"When I first went to kindergarden, I was not thinking of dishes that I might need to start a household. My perspective of having low vision was this: "I have worn very thick glasses with pointed pink frames since I was three. Once when I stayed overnight at a cousin's house, I wore them to bed - thinking if I had to get up at night to pee, I would surely need to find my way to the bathroom. When my cousin discovered this, she told everyone that I even needed glasses to see my dreams. That’s when the neighborhood kids started calling me 'Four Eyes' and 'Little Miss Coke-Bottles,' and saying I was 'blind as a bat.' I cannot tell Daddy this, because he wears thick glasses too, and I don’t want to hurt his feelings. Mom, who doesn't wear glasses, says I can take them off if I want people to like me. But I can’t do this, since without them I see very little - and what I do see is fuzzy. If I say I wish I could be like my sister and not wear glasses, she calls me a green-eyed monster. I do have green eyes so I suppose she is right."

Whilst I write today's blog post (and include observations from a former — but related — entry here on Blogger), my eyesight is on my mind. This is because I will be meeting with an eye surgeon tomorrow for medical tests to determine if I should have a corneal graft in my left eye, an eye where I have had almost no vision since I was a toddler! As I prepare for the appointment, it seems odd to believe that having low vision and wearing glasses pained me so much! 

Looking at the snap-shots above, taken before the aforementioned kindergarten days, you'd never suspect that wearing glasses made me feel unhappy! In retrospect, perhaps it never did; after all, in some ways eyeglasses were, and have been, my best friend, allowing me to see when I otherwise could not.

It is hard to distinguish if I felt bad about wearing glasses or bad about how it seemed to shape what others thought of me, which, unfortunately has often mattered far too much to me.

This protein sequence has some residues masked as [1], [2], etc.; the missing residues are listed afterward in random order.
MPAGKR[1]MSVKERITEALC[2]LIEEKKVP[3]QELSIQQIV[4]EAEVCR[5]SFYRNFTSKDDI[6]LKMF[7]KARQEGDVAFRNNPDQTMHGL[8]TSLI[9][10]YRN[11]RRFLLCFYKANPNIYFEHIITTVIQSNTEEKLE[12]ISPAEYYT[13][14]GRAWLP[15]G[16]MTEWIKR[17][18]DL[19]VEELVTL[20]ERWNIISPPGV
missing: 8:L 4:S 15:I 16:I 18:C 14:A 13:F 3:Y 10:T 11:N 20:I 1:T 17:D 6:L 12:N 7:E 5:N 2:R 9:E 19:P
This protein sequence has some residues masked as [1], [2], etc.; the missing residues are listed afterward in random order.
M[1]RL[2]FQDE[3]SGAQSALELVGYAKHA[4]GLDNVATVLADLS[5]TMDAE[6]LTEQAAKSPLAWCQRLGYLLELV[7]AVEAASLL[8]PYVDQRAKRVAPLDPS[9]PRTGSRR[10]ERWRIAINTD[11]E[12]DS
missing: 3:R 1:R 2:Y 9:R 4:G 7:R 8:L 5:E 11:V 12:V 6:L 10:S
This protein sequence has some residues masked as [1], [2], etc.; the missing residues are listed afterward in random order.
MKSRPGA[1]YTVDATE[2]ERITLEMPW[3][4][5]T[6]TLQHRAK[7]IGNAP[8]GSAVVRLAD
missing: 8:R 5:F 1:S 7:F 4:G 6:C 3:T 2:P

Whatever the case may be, I feel the details surrounding attitudes towards eyeglasses, which I initially discussed in my aforementioned 2010 Blogger posting, are worthy of repeating, as a way to inform others with a visual challenge —  who may have had similar experiences — that I've recently procured some eyeglass frames which would have caused even Dorothy Parker to change her attitude on glasses! And these frames can accommodate the prescription of those with low vision!

The eyeglasses frames are designed by Linda Derector, who now sells them at The Sight Improvement Center, in New York City. It is a place I've gone to since January of 2001, and it is a place that fulfills its mission, which is "to provide optimum vision care in an efficient, cheerful and caring environment. We always strive for and maintain the highest level of satisfaction of care and services to our patients. Our values at Sight Improvement Center is to treat each other, and our patients, with dignity and respect. We always strive for self-improvement, maintaining a friendly cheerful environment which nurtures the sharing of ideas"


Ms. Derector is fairly new to the center and I first met her after an eye exam in August of 2012, where I received some disturbing news regarding my eyesight; and, so the second portion of this entry is related to the following image (that was taken by one of my computer instructors and shows one of the pairs of my eye-glasses that are designed by Linda Derector). 


The picture appeared in a prior post — in August of 2012 — here on TLLG's Blogger pages) and my narrative in that entry included the following:

"Because I don't sleep with my glasses on — even though I'd probably be able to somewhat see my dreams (wink) — I wake up with a very Monet-like view of my surroundings. My entire world, without glasses, is impressionistic, and even with them, only one of my eyes minimally functions, SO, whatever I am able to see, I am grateful for, however, this means I might not realize when my vision is changing, as I seem to think that whatever I can see is what my eye is capable of and would not necessarily detect a change.